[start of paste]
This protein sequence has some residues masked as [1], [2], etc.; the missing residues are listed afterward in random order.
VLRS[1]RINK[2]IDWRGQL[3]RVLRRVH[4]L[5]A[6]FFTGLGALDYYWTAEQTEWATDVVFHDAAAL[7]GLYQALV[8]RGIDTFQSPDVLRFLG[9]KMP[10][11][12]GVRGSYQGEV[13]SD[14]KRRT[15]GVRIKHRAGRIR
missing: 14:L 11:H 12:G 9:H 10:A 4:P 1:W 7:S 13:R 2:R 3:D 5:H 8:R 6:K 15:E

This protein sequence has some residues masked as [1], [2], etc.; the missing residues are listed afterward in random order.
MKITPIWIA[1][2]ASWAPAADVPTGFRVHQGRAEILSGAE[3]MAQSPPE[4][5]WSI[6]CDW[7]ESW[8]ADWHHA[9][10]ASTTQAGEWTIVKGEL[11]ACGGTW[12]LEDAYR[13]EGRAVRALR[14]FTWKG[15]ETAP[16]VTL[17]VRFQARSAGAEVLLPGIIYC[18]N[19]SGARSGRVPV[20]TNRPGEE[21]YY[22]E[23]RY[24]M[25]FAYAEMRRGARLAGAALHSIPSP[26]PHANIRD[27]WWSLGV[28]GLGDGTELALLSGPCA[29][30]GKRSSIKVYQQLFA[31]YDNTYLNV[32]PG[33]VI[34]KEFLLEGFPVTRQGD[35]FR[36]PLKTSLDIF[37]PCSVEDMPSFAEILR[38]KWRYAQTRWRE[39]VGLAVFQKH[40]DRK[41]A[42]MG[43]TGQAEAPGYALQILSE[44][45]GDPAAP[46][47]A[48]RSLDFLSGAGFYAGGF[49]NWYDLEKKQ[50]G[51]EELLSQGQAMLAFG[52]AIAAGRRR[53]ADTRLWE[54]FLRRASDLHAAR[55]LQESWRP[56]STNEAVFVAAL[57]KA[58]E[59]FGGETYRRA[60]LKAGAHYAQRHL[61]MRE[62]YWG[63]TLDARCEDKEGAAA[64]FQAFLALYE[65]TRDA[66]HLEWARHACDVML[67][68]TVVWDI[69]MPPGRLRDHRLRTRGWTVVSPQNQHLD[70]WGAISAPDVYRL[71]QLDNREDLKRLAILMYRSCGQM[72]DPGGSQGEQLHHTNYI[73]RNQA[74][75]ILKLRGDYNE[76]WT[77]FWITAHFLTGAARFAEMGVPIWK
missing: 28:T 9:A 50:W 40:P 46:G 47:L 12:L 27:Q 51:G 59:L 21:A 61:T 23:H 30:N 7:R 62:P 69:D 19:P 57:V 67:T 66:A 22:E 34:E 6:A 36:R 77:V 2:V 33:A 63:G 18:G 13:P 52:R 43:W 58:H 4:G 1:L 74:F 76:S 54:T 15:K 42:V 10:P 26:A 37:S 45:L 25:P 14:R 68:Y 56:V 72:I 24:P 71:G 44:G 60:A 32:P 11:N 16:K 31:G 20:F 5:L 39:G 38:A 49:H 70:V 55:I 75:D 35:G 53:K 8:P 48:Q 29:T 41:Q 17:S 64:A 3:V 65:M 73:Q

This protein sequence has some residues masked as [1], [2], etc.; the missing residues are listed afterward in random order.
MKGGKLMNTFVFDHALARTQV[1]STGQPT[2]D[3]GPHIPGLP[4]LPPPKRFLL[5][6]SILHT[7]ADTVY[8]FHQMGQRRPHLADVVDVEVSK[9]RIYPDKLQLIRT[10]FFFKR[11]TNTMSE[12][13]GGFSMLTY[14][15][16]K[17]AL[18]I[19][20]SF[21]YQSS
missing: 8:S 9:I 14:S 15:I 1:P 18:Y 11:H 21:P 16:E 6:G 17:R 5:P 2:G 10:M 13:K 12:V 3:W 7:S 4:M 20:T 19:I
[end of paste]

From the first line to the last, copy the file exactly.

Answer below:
This protein sequence has some residues masked as [1], [2], etc.; the missing residues are listed afterward in random order.
VLRS[1]RINK[2]IDWRGQL[3]RVLRRVH[4]L[5]A[6]FFTGLGALDYYWTAEQTEWATDVVFHDAAAL[7]GLYQALV[8]RGIDTFQSPDVLRFLG[9]KMP[10][11][12]GVRGSYQGEV[13]SD[14]KRRT[15]GVRIKHRAGRIR
missing: 14:L 11:H 12:G 9:H 10:A 4:P 1:W 7:S 13:R 2:R 3:D 5:H 8:R 6:K 15:E

This protein sequence has some residues masked as [1], [2], etc.; the missing residues are listed afterward in random order.
MKITPIWIA[1][2]ASWAPAADVPTGFRVHQGRAEILSGAE[3]MAQSPPE[4][5]WSI[6]CDW[7]ESW[8]ADWHHA[9][10]ASTTQAGEWTIVKGEL[11]ACGGTW[12]LEDAYR[13]EGRAVRALR[14]FTWKG[15]ETAP[16]VTL[17]VRFQARSAGAEVLLPGIIYC[18]N[19]SGARSGRVPV[20]TNRPGEE[21]YY[22]E[23]RY[24]M[25]FAYAEMRRGARLAGAALHSIPSP[26]PHANIRD[27]WWSLGV[28]GLGDGTELALLSGPCA[29][30]GKRSSIKVYQQLFA[31]YDNTYLNV[32]PG[33]VI[34]KEFLLEGFPVTRQGD[35]FR[36]PLKTSLDIF[37]PCSVEDMPSFAEILR[38]KWRYAQTRWRE[39]VGLAVFQKH[40]DRK[41]A[42]MG[43]TGQAEAPGYALQILSE[44][45]GDPAAP[46][47]A[48]RSLDFLSGAGFYAGGF[49]NWYDLEKKQ[50]G[51]EELLSQGQAMLAFG[52]AIAAGRRR[53]ADTRLWE[54]FLRRASDLHAAR[55]LQESWRP[56]STNEAVFVAAL[57]KA[58]E[59]FGGETYRRA[60]LKAGAHYAQRHL[61]MRE[62]YWG[63]TLDARCEDKEGAAA[64]FQAFLALYE[65]TRDA[66]HLEWARHACDVML[67][68]TVVWDI[69]MPPGRLRDHRLRTRGWTVVSPQNQHLD[70]WGAISAPDVYRL[71]QLDNREDLKRLAILMYRSCGQM[72]DPGGSQGEQLHHTNYI[73]RNQA[74][75]ILKLRGDYNE[76]WT[77]FWITAHFLTGAARFAEMGVPIWK
missing: 28:T 9:A 50:W 40:P 46:G 47:L 12:L 27:Q 51:G 59:L 21:A 61:T 23:H 30:N 7:R 62:P 69:D 19:P 57:V 67:T 66:A 22:E 34:E 6:A 36:R 77:V 2:V 33:A 63:G 18:G 13:P 52:R 43:W 58:H 4:G 1:L 74:F 76:S 54:T 15:K 42:V 10:P 26:A 37:S 45:L 25:P 14:R 68:Y 56:V 72:I 24:P 71:G 44:G 60:A 32:P 11:N 16:K 31:G 20:F 5:L 39:G 38:A 49:H 70:V 55:I 75:D 35:G 53:K 8:P 48:Q 29:T 41:Q 17:S 64:A 3:V 65:M 73:Q

This protein sequence has some residues masked as [1], [2], etc.; the missing residues are listed afterward in random order.
MKGGKLMNTFVFDHALARTQV[1]STGQPT[2]D[3]GPHIPGLP[4]LPPPKRFLL[5][6]SILHT[7]ADTVY[8]FHQMGQRRPHLADVVDVEVSK[9]RIYPDKLQLIRT[10]FFFKR[11]TNTMSE[12][13]GGFSMLTY[14][15][16]K[17]AL[18]I[19][20]SF[21]YQSS
missing: 8:S 9:I 14:S 15:I 1:P 18:Y 11:H 21:P 16:E 6:G 17:R 5:P 2:G 10:M 13:K 12:V 3:W 7:S 4:M 20:T 19:I